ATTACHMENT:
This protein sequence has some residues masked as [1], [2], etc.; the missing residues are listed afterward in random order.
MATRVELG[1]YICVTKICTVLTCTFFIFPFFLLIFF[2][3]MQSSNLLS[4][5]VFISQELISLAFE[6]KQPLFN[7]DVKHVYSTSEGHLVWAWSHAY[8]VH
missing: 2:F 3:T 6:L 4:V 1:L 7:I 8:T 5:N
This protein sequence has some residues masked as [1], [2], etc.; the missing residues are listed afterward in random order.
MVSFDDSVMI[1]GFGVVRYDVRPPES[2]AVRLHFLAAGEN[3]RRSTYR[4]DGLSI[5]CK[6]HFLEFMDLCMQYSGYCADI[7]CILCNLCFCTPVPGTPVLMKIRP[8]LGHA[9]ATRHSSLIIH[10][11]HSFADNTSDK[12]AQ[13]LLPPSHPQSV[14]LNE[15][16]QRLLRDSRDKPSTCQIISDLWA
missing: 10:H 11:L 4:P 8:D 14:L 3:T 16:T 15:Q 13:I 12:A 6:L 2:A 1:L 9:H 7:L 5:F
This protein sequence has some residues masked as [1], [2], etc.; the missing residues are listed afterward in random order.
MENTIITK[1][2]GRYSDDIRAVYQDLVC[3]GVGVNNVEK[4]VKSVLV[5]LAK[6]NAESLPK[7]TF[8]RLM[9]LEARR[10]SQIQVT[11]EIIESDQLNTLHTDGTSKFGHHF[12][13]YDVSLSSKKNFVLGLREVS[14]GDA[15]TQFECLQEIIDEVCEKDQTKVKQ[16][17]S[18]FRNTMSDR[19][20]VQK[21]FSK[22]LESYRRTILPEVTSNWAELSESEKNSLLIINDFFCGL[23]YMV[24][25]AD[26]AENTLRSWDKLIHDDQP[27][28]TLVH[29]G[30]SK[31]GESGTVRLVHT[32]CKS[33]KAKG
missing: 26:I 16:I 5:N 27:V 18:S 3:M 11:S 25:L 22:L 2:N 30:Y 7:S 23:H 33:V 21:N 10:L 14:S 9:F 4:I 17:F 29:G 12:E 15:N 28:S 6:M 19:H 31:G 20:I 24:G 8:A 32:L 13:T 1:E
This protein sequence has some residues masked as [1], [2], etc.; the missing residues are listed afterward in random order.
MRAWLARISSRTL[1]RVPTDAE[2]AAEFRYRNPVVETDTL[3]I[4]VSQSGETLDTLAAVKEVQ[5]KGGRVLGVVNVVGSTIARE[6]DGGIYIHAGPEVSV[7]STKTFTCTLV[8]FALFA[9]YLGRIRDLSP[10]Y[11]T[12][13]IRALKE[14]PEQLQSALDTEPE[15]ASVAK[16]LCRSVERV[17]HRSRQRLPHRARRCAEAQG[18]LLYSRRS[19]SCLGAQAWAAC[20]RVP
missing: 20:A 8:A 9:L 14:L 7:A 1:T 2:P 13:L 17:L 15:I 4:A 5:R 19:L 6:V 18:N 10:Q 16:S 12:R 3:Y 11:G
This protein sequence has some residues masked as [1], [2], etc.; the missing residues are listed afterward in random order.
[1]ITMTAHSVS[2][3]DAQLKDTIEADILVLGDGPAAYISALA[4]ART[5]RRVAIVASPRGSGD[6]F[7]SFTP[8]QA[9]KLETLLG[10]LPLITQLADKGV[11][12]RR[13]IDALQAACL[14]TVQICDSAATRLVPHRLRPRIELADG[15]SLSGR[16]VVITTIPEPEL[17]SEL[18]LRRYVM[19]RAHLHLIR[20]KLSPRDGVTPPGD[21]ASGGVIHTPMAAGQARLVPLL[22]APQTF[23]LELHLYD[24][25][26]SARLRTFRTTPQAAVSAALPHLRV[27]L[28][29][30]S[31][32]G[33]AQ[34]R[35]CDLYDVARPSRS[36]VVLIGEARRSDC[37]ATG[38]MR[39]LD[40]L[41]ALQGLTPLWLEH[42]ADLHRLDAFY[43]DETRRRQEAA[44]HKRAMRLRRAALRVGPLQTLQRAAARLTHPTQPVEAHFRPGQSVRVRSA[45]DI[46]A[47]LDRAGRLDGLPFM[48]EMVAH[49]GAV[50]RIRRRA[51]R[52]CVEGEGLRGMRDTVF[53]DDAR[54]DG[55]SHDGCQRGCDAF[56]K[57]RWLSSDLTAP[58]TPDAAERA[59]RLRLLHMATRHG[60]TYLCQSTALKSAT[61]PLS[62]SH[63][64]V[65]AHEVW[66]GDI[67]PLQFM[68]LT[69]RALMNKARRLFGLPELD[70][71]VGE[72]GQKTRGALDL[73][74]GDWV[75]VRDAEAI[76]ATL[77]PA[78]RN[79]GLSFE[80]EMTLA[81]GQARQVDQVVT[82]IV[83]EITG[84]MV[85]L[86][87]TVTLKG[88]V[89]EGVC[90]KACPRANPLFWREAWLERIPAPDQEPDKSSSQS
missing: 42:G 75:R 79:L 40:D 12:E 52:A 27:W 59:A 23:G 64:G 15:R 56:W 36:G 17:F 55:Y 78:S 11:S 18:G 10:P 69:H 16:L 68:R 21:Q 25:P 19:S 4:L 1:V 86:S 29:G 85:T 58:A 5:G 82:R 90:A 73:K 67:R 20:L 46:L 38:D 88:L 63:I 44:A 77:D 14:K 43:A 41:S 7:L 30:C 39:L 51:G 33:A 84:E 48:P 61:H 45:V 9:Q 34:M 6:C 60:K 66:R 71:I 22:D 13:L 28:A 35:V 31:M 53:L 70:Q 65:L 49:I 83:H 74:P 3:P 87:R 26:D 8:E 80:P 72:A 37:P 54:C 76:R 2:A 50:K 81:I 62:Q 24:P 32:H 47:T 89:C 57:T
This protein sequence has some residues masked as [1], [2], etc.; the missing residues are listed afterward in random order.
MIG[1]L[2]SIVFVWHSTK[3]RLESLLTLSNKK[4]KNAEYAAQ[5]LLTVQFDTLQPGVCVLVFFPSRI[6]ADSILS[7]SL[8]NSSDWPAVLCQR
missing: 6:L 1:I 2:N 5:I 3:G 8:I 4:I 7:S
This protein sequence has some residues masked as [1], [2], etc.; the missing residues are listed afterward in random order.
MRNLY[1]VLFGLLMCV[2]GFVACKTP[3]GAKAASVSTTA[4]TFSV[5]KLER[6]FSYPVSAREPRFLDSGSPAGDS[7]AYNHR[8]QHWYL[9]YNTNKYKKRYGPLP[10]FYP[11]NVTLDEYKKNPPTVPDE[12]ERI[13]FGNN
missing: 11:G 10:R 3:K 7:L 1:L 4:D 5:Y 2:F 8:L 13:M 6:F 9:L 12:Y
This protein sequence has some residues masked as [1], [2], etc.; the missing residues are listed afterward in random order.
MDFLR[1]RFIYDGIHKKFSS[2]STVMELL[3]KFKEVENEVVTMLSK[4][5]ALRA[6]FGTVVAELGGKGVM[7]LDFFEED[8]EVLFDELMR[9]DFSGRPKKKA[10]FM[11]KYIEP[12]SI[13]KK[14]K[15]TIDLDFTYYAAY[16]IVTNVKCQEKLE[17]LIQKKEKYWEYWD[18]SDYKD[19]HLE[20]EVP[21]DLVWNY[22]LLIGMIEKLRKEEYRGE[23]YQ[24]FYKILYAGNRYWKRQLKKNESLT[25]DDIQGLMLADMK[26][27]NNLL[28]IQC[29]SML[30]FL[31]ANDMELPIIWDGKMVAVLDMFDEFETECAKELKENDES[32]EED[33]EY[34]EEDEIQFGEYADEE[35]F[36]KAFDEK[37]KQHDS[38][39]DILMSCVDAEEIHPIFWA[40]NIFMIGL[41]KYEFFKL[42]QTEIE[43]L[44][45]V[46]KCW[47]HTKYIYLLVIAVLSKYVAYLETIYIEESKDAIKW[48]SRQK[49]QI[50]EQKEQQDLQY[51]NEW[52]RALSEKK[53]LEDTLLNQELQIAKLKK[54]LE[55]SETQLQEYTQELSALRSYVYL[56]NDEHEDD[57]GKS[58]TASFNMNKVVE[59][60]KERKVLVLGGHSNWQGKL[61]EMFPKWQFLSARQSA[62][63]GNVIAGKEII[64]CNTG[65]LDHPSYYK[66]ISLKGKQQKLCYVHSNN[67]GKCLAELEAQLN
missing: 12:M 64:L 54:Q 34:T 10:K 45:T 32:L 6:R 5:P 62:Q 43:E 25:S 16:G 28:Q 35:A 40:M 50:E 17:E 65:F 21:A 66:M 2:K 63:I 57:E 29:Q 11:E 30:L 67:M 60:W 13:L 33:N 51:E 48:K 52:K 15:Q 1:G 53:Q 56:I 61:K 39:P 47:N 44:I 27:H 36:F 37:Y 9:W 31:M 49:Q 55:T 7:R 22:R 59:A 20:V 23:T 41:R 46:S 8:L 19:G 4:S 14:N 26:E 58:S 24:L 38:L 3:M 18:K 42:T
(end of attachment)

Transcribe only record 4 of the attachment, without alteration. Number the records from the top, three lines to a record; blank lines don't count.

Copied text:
This protein sequence has some residues masked as [1], [2], etc.; the missing residues are listed afterward in random order.
MRAWLARISSRTL[1]RVPTDAE[2]AAEFRYRNPVVETDTL[3]I[4]VSQSGETLDTLAAVKEVQ[5]KGGRVLGVVNVVGSTIARE[6]DGGIYIHAGPEVSV[7]STKTFTCTLV[8]FALFA[9]YLGRIRDLSP[10]Y[11]T[12][13]IRALKE[14]PEQLQSALDTEPE[15]ASVAK[16]LCRSVERV[17]HRSRQRLPHRARRCAEAQG[18]LLYSRRS[19]SCLGAQAWAAC[20]RVP
missing: 20:A 8:A 9:L 14:L 7:A 1:T 2:P 13:L 17:L 15:I 4:A 5:R 19:L 6:V 18:N 10:Q 16:S 12:R 3:Y 11:G